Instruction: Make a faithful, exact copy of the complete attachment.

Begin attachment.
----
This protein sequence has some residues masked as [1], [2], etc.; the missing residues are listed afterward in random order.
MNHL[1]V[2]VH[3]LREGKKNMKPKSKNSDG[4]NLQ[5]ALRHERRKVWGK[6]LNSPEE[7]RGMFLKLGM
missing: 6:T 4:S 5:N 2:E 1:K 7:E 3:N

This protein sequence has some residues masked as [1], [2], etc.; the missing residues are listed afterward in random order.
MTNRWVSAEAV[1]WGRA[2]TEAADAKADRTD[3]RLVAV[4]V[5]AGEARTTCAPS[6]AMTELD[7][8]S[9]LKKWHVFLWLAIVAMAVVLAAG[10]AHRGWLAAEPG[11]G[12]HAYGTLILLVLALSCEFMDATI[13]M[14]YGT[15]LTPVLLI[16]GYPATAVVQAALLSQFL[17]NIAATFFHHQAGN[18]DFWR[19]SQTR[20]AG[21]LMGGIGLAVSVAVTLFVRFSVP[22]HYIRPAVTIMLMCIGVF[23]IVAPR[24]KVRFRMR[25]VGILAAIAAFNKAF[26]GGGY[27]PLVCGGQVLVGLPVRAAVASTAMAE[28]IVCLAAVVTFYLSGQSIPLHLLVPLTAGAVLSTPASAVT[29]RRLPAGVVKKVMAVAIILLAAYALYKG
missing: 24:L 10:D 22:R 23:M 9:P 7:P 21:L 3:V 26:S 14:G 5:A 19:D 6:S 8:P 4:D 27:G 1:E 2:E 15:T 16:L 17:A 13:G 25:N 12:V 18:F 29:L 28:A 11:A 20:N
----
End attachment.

This protein sequence has some residues masked as [1], [2], etc.; the missing residues are listed afterward in random order.
MNHL[1]V[2]VH[3]LREGKKNMKPKSKNSDG[4]NLQ[5]ALRHERRKVWGK[6]LNSPEE[7]RGMFLKLGM
missing: 6:T 4:S 5:N 2:E 1:K 7:E 3:N

This protein sequence has some residues masked as [1], [2], etc.; the missing residues are listed afterward in random order.
MTNRWVSAEAV[1]WGRA[2]TEAADAKADRTD[3]RLVAV[4]V[5]AGEARTTCAPS[6]AMTELD[7][8]S[9]LKKWHVFLWLAIVAMAVVLAAG[10]AHRGWLAAEPG[11]G[12]HAYGTLILLVLALSCEFMDATI[13]M[14]YGT[15]LTPVLLI[16]GYPATAVVQAALLSQFL[17]NIAATFFHHQAGN[18]DFWR[19]SQTR[20]AG[21]LMGGIGLAVSVAVTLFVRFSVP[22]HYIRPAVTIMLMCIGVF[23]IVAPR[24]KVRFRMR[25]VGILAAIAAFNKAF[26]GGGY[27]PLVCGGQVLVGLPVRAAVASTAMAE[28]IVCLAAVVTFYLSGQSIPLHLLVPLTAGAVLSTPASAVT[29]RRLPAGVVKKVMAVAIILLAAYALYKG
missing: 24:L 10:D 22:R 23:M 9:P 7:P 21:L 3:V 26:S 14:G 5:A 19:D 6:S 8:P 4:D 27:G 1:E 2:E 15:T 16:L 17:A 13:G 25:N 12:V 18:F 29:L 28:A 11:A 20:N